Light chains can injure the kidneys in a number of ways.  Like albumin, normal light chains are filtered through the glomerulus and then taken back up in the proximal tubule.  The receptors along the lining of the tubule which do this are actually the same for albumin and light chains (cubilin and megalin, if you were wondering).  Problems develop if the light chain levels are abnormally high or if the light chains have an abnormal tendency to form clumps of strands.
  • Amyloid light chains, in addition to being filtered, form deposits in the glomerulus itself. This is because these abnormal light chains are taken up by cells within the filter called mesangial cells. Mesangial cells do not take up normal light chains. After the abnormal amyloid light chains are snagged by these cells, they get processed and deposited within the matrix of the filter in strands called fibrils. When a pathologist is looking for amyloid in a kidney biopsy, s/he applies Congo Red stain, which makes these deposits look red under normal light and green under polarized light. As amyloid accumulates in the tissue around the mesangial cells in the glomerulus, the filter is damaged. It becomes "leaky" and the amount of protein lost through the filter increases.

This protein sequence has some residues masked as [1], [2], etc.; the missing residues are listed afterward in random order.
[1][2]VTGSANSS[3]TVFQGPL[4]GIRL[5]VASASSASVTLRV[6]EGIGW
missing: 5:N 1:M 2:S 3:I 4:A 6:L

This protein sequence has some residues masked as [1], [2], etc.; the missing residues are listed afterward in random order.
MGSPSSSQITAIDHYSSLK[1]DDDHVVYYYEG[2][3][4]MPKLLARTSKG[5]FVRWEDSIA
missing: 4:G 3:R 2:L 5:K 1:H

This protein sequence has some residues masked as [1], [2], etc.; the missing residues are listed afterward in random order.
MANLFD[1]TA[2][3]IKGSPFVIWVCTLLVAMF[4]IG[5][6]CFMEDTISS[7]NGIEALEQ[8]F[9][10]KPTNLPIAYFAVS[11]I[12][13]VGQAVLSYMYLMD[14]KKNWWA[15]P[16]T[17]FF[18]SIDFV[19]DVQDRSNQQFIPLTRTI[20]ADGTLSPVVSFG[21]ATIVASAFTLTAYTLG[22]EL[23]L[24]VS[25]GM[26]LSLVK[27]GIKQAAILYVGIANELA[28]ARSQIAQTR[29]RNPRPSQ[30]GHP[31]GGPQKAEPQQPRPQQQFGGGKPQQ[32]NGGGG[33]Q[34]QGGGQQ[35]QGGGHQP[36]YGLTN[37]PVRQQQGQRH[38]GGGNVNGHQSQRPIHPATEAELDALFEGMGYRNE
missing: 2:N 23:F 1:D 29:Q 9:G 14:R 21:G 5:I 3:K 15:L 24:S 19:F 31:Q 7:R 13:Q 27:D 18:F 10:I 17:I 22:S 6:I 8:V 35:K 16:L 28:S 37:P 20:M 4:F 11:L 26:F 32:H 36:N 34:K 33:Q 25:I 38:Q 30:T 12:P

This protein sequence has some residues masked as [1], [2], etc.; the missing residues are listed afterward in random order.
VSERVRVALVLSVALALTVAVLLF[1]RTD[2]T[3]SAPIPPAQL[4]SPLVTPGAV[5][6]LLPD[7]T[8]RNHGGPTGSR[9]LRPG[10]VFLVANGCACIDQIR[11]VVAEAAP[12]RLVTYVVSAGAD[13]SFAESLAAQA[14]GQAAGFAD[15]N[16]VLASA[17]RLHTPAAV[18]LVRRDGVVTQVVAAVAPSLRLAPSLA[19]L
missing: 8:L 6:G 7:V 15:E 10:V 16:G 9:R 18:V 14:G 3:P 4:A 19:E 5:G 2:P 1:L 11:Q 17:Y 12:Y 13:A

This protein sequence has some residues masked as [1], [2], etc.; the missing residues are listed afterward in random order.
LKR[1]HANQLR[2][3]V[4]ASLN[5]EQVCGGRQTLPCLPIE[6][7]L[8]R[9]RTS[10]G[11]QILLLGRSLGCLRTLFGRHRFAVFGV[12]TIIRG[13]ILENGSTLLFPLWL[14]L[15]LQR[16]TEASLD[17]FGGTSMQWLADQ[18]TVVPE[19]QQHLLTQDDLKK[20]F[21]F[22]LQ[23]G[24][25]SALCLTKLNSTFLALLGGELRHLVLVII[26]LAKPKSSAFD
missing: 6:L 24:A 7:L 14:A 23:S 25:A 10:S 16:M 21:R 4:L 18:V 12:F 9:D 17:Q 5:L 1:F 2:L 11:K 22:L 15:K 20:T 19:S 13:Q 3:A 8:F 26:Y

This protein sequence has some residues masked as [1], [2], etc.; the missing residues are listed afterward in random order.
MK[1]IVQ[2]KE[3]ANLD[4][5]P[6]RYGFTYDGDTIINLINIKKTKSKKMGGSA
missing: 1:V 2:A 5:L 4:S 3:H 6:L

Kidney biopsy stained with Congo Red stain. Top image is the view under normal light, and the bottom one is the same slide viewed under polarized light.  Everything that turned fluorescent green in the second image is amyloid!
Images snagged from http://www.pathguy.com/lectures/imm-iii.htm